(CNS): Kylan Hunter (34) was handed a nine-year jail sentence Tuesday when he appeared in Grand Court for a sentencing hearing, having pled guilty on the morning of his trial last year to having an illegal gun near a beach front bar. This is the second time that Hunter has received a lengthy term of imprisonment for possessing an unlicensed firearm, despite not being charged on either occasion with using the weapon in the course of a crime.
Hunter, who is from West Bay, was arrested in April 2016 in the parking lot close to Calico Jack’s on Seven Mile Beach. Police on patrol in the early hours of the morning were observing a group of people after the bar had closed when they spotted Hunter take a gun from the waistband of his pants and push it into the hands of Juliette Latham (29), who was standing by him.
An officer followed Latham, who had begun walking away, and retrieved what turned out to be a loaded Smith & Wesson pistol from her. She then shouted at Hunter that he needed to take responsibility for the weapon as she was not going to go to jail for him.
Latham admitted having the gun after Hunter had forced her to take it from him and she pleaded guilty to possession and cooperated with police. She was later given a suspended sentence when a judge found exceptional circumstances, allowing him to deviate from the mandatory minimum term for unlawful firearms.
However, Hunter persistently denied knowing anything about the gun, even when his DNA was found on the weapon, until the morning of his trial last year, when he finally admitted the possession.
As he handed down the sentence, Justice Charles Quin said that in Hunter’s case there were no exceptional circumstances and he was not entirely convinced that Hunter had, as his attorney claimed, shown remorse. He raised concerns that Hunter had denied the crime for a considerable time and tried to blame others.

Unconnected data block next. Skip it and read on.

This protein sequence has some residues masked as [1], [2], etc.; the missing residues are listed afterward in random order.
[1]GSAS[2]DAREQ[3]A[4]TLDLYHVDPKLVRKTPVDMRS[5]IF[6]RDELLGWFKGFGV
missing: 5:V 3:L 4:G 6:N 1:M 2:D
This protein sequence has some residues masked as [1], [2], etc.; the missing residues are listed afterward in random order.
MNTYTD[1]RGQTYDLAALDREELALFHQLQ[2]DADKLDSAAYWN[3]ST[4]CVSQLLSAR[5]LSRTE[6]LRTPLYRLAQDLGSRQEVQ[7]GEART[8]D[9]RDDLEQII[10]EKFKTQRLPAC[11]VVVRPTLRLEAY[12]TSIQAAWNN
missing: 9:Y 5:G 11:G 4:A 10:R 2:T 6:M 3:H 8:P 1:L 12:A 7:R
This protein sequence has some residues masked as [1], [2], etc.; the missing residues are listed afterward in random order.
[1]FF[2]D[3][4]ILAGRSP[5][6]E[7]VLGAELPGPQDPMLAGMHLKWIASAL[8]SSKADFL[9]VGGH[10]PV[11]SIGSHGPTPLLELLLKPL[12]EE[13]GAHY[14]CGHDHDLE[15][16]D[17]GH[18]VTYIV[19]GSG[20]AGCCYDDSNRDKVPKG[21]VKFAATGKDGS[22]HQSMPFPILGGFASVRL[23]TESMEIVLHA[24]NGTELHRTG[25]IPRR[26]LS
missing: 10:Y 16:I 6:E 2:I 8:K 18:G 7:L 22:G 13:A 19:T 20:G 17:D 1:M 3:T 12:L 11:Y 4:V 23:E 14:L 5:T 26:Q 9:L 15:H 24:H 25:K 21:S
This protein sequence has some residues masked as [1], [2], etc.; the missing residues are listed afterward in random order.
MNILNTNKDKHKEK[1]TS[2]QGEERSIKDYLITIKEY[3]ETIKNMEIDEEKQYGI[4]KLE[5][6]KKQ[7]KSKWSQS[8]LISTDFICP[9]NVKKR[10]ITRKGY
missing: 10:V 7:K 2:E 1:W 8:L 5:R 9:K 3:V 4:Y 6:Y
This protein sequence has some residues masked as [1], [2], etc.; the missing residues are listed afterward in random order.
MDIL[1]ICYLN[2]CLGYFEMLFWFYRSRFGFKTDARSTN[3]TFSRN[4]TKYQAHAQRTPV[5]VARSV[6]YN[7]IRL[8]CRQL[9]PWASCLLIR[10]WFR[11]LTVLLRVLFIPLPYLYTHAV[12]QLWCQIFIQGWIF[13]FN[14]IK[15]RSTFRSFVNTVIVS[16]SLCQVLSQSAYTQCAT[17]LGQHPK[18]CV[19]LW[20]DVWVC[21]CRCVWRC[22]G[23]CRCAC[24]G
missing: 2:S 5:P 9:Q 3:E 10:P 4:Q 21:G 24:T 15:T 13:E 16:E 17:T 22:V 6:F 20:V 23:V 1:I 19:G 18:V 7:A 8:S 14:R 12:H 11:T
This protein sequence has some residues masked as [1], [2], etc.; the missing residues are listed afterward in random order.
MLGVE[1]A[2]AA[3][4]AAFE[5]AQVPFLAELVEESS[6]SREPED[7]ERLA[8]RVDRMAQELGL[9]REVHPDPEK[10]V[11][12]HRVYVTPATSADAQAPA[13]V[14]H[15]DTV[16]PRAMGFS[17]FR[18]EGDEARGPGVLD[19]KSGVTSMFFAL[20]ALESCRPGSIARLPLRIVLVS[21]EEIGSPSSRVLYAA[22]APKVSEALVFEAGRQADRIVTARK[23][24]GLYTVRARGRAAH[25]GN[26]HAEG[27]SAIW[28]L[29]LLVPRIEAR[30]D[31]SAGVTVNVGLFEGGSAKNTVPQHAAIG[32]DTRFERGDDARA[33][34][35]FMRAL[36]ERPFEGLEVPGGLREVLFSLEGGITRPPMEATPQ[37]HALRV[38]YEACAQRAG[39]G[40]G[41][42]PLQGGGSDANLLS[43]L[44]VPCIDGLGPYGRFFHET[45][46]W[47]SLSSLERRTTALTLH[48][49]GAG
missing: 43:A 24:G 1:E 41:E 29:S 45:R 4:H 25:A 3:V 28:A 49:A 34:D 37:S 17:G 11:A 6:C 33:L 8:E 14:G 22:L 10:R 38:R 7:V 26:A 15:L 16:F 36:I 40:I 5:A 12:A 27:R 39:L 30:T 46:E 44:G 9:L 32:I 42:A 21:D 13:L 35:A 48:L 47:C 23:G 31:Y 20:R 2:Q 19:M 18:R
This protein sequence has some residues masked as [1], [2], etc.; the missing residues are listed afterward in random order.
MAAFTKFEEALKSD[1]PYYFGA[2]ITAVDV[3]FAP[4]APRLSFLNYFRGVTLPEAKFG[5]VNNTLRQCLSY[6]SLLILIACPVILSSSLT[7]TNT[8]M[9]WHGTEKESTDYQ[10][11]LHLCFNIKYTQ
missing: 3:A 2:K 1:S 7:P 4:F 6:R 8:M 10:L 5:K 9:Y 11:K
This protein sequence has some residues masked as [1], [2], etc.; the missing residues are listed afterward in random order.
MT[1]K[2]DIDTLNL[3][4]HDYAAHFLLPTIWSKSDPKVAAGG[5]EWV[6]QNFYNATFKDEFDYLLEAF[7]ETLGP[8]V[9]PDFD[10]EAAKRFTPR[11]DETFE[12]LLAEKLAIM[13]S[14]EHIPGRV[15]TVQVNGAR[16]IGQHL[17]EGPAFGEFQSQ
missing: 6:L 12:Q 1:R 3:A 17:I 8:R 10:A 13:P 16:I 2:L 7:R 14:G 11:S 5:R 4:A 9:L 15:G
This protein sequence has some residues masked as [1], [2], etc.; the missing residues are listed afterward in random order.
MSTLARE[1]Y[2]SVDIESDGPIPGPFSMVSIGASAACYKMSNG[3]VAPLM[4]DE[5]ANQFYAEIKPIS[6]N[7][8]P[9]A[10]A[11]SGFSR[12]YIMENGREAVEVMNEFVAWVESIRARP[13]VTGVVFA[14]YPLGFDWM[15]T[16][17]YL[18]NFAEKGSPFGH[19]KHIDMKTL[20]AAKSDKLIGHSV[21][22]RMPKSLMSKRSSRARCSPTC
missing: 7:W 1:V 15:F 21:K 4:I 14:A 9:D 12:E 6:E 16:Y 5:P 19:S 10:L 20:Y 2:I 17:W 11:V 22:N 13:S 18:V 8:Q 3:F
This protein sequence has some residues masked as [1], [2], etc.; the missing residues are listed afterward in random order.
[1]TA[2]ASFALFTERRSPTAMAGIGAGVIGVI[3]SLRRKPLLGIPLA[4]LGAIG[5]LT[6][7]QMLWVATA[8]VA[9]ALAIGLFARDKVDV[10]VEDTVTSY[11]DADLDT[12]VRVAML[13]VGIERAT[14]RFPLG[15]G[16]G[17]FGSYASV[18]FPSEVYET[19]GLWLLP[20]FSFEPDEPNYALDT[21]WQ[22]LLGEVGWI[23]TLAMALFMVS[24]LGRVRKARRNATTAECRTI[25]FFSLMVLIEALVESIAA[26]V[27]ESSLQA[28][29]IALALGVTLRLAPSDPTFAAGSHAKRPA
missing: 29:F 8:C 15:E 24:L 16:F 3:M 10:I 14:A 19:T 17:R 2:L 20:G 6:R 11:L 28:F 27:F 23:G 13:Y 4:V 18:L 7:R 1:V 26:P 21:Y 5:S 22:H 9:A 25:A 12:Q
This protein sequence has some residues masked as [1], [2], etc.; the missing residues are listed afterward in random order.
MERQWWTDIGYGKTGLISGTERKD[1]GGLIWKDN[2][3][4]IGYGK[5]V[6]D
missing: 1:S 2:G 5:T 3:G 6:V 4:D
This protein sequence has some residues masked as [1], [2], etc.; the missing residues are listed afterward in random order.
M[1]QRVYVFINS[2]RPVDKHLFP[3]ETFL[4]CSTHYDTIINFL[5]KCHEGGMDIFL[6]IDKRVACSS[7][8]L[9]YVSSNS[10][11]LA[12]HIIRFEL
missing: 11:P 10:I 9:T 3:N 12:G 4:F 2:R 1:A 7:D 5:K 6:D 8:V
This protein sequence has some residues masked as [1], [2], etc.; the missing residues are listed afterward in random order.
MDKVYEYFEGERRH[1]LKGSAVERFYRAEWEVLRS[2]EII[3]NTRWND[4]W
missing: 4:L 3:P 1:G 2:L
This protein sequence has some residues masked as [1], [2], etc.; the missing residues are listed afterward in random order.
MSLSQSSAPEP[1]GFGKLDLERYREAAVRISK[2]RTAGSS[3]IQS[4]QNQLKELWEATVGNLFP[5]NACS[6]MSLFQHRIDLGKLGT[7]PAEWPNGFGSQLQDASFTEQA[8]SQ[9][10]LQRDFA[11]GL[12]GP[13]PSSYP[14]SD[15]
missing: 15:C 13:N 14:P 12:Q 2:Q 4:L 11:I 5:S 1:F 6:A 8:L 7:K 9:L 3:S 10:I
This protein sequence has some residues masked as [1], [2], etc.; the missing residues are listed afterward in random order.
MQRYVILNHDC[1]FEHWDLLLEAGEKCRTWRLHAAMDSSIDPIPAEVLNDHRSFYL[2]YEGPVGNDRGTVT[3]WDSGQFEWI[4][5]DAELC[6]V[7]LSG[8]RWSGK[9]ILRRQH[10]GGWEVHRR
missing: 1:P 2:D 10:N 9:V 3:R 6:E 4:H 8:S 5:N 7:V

The judge spoke about his previous conviction for the possession of an illegal gun in 2007 and the ten-year term he was given then, as well as a number of other offences, including escaping custody, resisting arrest, assault and other crimes, that Justice Quin said demonstrated a disrespect for authority.
Given all of the circumstances, he said, 12 years was a reasonable starting point, but giving consideration to mitigation and Hunter’s eventual admission, the judge cut the sentence by 25% to nine years.
Hunter served his first jail term over a gun following an incident in West Bay in 2006 when he was just 21 years old. He was convicted the following year after a jury trial in which he denied being in possession of a .38 Taurus handgun. Hunter had handed the gun in to the police, saying he had found it in the bushes while playing football. But the crown’s case was that Hunter was spotted retrieving the gun from a West Bay yard, where it had been thrown from a passing car, and a magazine was found in the yard that matched the gun.
Hunter was handed the mandatory term following the conviction in 2007 but it was not revealed in court exactly when Hunter, who is now 34 years old, was released.